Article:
International Economic Journal

Published by Taylor & Francis (Routledge)
Print ISSN: 1016-8737
Publications
In this paper we examine currency substitution in Canadian money demand ls-a-vis the currencies of seven industrialized countries. A multicurrency variant of the money demand function is estimated to test for the presence and extent of this substitution. The results (except for the British pound) conform to expectations and show complementarity between currencies. It is also found that the degree of currency substitution under flexible rates exceeds that under fixed rates. We also question the validity of the tests for the presence of currency substitution which do not distinguish between exchange rate regimes. [430]
 
Means of Major Variables by Groups of Countries 
Basic Regressions of Economic Growth Rate, y ˙ (1960-85) 
"This paper examines the effect of government size on the growth rate of per capita output by incorporating demographic variables. Evidence from more than 86 countries suggests that the demographic variables not only affect economic growth, but also determine the size of government. Both the young and the old age dependency ratios were positively related to the size of government, while population density and population size were negatively related to the size of government. Moreover, when the demographic variables are included in the growth equations, the effect of government size on the growth rate of per capita output became insignificant rather than, as prior studies showed, significantly negative."
 
Descriptive Statistics by Community Size 
Number of Households and Descriptive Statistics by Migration Status 
Regression Results of Equation (1) for the Migration Status Variables 
"Migration models in the Harris-Todaro tradition imply that urban informal sector earnings are less than rural sector earnings. Examining the situation for [South] Korea, we find that both urban formal and informal sector earnings exceed earnings opportunities in rural areas, making rural-urban migration the best decision for the individual and for the Korean economy in terms of maximizing output.... The implication for policy makers is that government efforts may be better directed toward mitigating the externalities caused by over-crowding, rather than attempting to influence population movements."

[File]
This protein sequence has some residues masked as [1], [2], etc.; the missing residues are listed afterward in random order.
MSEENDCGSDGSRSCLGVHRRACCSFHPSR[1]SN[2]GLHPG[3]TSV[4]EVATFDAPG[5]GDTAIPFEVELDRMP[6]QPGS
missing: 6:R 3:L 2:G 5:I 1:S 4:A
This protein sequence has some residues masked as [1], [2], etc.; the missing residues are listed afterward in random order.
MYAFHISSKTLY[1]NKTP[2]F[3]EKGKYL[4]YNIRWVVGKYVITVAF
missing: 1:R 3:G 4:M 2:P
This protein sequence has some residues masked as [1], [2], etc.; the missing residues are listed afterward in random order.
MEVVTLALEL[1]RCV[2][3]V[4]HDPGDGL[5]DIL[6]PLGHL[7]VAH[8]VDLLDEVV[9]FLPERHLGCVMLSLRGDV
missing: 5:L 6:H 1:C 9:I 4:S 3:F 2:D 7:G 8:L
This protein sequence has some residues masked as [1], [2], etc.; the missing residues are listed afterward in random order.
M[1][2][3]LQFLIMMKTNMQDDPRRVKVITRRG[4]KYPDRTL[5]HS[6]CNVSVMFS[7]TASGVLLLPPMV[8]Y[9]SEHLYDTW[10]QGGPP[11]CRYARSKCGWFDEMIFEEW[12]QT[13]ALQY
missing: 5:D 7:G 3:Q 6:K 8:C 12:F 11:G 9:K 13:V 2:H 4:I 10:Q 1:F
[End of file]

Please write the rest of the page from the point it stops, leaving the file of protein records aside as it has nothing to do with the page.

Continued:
"This paper develops a general equilibrium framework of a two-sector economy which incorporates illegal immigration in the presence of labor unions. It demonstrates that stricter enforcement of immigration laws, by reducing the demand for or supply of illegal aliens, benefits all legal workers in the economy. The model is used to evaluate the impact of these policy changes on national income. Results indicate that national income does not necessarily fall when immigration controls are tightened. The existence of a union mitigates the negative welfare impact of a reduction in the number of illegal immigrants."
 
This paper explores the economic status of the elderly in late nineteenth and early twentieth century America. It has been widely believed that reduced earnings of ageing workers in these periods were fully supplemented by increased earnings of children. The patterns of individual consumption expenditures, however, indicate that children's supports were no longer an important means of old-age security after the end of the nineteenth century. Older males who were out of the labour force were much poorer than active workers of a similar age. The retired were not as much protected by family support as active workers. This result indicates that the previous studies based mainly on active workers overstate the extent of economic progress of the entire elderly population in the industrial era. This study tends to support the conventional belief that the rise of the welfare state was a response to the emerging social problems in the era of industrialization such as unemployment, poverty, and dependence of the elderly.
 
R&D and high technology export in 19 OECD countries 1981-1999 
Exports of High Technology Products as a Share of Total Exports, % Relative Rank in Parentheses 
Exogenous Variables and Their Expected Impact on the Share of Exports of High-Technology Products (XHT) 
HERE 
This paper analyses how increased R&D expenditures and market size influence the distribution of comparative advantage. Previous studies report ambiguous results and also refer to periods when markets where much more segmented and production factors less mobile. The empirical analysis comprises 19 OECD-countries and spans the period 1981 to 1999. It is shown how an increase in R&D-expenditures by one percentage point implies a three-percentage point increase in high-technology exports, whereas market size fails to attain significance. In addition, institutional factors influence the dynamics of comparative advantage.